Scott Dean is doing it all over again! After ten years as a contemporary rock and roller (selling more than 50,000 albums and performing over 1,000 shows across the world), Dean is emerging onto the Texas Country scene with a honky-tonk vibe that gets back to the basics of dancin’ and drinkin’ the night away in true dancehall fashion. As a country newcomer, with a respect and admiration for the artists who started it all, it’s only fitting that Dean’s traditional sound reminds of Buck Owen’s Bakersfield, Johnny Cash’s fiery spirit, Dwight Yoakam’s vocal style and an era of country music’s past that many long for.
Dean’s first full-length Texas Country album, “All Over Again” (October 27), is a modern Texan sound derived from classic country roots filled with songs meant for a foot stompin,’ two-steppin’ good time. With a carefree energy that will make any youthful spirit want to crack open a beer and sing along, it was Dean’s intent that each tune on the record be uplifting and fun. Best described as a “coming of age” record from the perspective of a good-time seeking Texan, the songs are a celebration of youth set to sweltering fiddle, pedal-steel, electric guitar, and driving tempos.
“Country tends to have the ability to make people either really happy or really sad, I wanted people to hear this music and wish they were out on a Saturday Night,” stated Dean. “Each song started as a rough idea written on a bar napkin and I wanted that same essence to be captured on the record. Whether you’re reminiscing your youth or still living it up, the stories will strike a chord and get you tappin’ your foot.”
Influenced by a vast range of styles, Dean pushed the envelope before transforming “fist-pumping sunshine rock” into a unique version of Texas Country. A big fan of ‘60s and ‘70s country, Dean cites country rock pioneers The Flying Burrito Brothers and The Byrds as inspiration to leaping into the new genre. Dean has closely followed the careers of Willie Nelson,Jeff Tweedy (Wilco), and John Lennon, citing their ability to never stay in one place and constantly pushing themselves as artists. Bob Dylan, The Rolling Stones, and Ray Davies of The Kinks have heavily influenced his writing over the years too and Texas mainstays Charlie Robison, Hayes Carll and Robert Earl Keen all have elements of the vivid storytelling he aspires to convey.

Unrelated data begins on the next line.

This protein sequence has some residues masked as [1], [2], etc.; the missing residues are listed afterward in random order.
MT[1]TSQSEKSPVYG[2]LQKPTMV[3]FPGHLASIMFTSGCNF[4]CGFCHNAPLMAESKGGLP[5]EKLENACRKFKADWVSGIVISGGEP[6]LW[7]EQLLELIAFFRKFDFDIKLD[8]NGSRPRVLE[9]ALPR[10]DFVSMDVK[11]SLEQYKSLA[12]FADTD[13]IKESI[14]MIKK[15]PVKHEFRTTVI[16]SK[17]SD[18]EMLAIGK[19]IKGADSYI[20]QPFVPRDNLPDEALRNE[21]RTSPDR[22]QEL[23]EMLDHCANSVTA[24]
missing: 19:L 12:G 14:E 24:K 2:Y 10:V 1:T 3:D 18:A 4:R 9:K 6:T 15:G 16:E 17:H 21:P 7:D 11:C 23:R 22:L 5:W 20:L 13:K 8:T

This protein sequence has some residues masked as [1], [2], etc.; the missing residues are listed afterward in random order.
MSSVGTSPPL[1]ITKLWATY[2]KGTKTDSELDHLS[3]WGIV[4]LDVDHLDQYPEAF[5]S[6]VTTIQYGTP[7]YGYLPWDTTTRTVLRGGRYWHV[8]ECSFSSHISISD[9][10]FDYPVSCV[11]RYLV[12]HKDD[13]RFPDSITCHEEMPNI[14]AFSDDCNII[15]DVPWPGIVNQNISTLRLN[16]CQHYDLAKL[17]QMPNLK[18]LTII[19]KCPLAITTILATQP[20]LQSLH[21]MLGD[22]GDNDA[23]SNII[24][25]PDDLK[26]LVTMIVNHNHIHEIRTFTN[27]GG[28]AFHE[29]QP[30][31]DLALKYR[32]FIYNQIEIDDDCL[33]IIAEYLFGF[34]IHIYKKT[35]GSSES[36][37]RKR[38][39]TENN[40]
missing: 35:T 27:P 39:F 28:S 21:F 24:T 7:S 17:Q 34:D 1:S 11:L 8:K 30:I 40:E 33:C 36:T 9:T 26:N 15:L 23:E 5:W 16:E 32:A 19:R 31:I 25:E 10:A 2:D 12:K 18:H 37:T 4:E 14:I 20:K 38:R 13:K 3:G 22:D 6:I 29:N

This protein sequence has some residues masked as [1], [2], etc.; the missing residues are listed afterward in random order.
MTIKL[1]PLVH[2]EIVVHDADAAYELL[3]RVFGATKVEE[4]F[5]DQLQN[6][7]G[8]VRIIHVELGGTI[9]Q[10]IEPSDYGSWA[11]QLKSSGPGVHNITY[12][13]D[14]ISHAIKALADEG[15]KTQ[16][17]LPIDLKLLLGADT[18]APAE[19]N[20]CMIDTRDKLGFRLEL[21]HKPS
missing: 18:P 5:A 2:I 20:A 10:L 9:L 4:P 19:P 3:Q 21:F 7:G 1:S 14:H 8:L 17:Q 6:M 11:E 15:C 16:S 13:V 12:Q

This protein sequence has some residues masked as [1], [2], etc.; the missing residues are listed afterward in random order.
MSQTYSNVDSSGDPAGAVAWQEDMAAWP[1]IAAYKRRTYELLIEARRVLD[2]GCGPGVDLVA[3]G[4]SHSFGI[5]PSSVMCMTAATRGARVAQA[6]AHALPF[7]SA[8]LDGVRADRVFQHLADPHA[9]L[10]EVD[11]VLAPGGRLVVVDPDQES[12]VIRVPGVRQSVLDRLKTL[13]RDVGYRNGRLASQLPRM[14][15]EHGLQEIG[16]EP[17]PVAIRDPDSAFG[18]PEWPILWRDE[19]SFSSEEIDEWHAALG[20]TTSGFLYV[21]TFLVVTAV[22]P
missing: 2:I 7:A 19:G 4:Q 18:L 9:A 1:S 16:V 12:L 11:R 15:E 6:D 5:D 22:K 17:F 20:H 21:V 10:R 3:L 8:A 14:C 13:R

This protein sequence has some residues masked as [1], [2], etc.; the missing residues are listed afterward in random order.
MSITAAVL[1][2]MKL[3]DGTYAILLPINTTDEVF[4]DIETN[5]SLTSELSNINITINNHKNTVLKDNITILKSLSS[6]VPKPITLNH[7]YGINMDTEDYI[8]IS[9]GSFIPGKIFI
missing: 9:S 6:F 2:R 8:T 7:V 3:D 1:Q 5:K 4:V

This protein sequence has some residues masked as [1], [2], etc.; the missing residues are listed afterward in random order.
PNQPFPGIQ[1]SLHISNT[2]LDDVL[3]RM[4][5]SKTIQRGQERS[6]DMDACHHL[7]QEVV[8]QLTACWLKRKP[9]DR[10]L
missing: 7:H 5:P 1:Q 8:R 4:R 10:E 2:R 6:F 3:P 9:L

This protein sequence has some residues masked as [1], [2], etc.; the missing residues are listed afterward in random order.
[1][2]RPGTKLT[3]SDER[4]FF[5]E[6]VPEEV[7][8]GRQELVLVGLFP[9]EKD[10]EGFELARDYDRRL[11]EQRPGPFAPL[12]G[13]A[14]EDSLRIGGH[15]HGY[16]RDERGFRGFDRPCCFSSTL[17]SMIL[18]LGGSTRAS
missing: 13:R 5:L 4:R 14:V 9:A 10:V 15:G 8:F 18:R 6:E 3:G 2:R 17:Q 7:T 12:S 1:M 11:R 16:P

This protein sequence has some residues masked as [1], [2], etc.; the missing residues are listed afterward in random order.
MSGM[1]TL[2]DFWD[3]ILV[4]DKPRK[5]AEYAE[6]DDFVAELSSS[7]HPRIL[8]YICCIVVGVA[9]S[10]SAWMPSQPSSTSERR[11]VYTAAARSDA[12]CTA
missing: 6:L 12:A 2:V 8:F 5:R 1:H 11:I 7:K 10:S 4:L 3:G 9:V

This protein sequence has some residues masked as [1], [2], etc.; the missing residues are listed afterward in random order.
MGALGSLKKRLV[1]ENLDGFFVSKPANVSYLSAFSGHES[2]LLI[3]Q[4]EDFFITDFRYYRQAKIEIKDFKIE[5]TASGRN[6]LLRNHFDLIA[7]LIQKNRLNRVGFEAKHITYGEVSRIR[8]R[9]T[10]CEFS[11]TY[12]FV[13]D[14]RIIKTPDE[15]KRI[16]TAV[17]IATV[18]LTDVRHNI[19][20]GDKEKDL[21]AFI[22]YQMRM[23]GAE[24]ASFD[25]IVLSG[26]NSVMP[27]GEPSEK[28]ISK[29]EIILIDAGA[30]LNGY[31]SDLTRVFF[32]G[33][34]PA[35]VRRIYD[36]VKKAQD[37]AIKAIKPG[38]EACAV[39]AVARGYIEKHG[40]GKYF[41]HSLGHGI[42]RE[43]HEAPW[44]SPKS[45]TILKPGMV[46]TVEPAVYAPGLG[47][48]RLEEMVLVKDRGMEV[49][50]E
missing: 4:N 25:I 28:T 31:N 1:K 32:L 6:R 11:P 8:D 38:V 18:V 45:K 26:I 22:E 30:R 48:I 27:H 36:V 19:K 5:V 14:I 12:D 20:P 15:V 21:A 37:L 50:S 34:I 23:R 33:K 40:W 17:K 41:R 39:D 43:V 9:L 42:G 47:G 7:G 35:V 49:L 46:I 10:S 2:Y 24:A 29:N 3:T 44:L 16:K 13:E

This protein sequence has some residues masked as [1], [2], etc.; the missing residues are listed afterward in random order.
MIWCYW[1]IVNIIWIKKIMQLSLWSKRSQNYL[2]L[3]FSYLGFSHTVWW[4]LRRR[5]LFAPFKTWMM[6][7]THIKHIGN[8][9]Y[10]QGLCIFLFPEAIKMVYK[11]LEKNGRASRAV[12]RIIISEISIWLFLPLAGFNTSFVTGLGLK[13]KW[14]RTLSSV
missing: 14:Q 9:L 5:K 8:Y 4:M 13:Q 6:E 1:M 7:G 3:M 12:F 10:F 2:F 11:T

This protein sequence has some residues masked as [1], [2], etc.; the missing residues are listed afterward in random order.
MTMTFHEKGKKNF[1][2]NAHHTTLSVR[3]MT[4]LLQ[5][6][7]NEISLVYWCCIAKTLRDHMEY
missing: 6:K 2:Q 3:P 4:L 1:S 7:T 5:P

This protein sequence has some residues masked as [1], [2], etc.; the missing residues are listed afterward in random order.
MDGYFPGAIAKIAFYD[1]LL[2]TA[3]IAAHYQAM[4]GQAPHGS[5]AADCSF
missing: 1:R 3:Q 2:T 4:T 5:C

“I have a bit of an old soul and have always found myself listening to more music from past generations than my own,” Deanrecalls. “I am heavily influenced by many genres and styles and know this can sometimes affect my music. To me, the best artists are the ones that listen with an open mind and never stop experimenting with their writing.”
Dean sings melodies that get stuck in your head and plays raucous, high energy live performances that keep the dance floors filled. An extended version of the EP “Re-Shuffle” (which featured two fast-paced radio singles “Hungover All Over Again”and “1234”), “All Over Again” is party songs (“Sunday Funday,” “When I Drink”), a driving ditty (“Down To Galveston”) and a few relationship songs (“Baby, Why You Wanna,” and “A Whole Lot of Something,” written by Buddy Alan Owens) for good measure. The latter is favorably endorsed by Owens, who states: “I am blown away by Scott’s remake of ‘A Whole Lot of Something’; it is just awesome! I love the arrangement and all the little subtle movements from the musicians but really love Scott’s voice!"
“The common thread of fun, love, women, and drinkin' run through the record in upbeat honky tonk fashion,” stated Dean. "There's plenty of room for two-steppin', line dancing, or shaking it however you'd like. It pays homage to a lot of the traditional country music I've always enjoyed.”
No stranger to the Texas Country touring scene (despite fronting a very successful rock band for more than a decade), Deanhas shared the stage with legends Robert Earl Keen, the Old 97s, Randy Rogers, Hayes Carll, Stoney LaRue, Kevin Fowler andJosh Abbott. Over the years, Dean has played such noted venues as Firehouse Saloon (Houston), Thirsty Armadillo (Ft. Worth Stockyards), House of Blues (Houston, Dallas), Granada Theater (Dallas), Gilley’s (Dallas), and Love & War (Grapevine, Plano).
The effort Dean has exhibited to succeed in the music scene has not gone unnoticed; The Texas House of Representatives recognized Dean’s “allegiance to upbeat melodies, high-energy songs, and memorable lyrics” with a State Resolution passed in his honor. With a nod to his new country status it reads that “through his musical endeavors, Scott Dean is contributing to the cultural vibrancy of the Lone Star State, and he is indeed deserving of recognition as he embarks on the next exciting chapter of his career.”
“Making this kind of music is something I’ve wanted to do for years,” Dean said. “Living in Texas my entire life, I have always been exposed to it, and had such an admiration for classic country and its ability to bring stories to life. It’s my hope the songs on ‘All Over Again’ do just that.”
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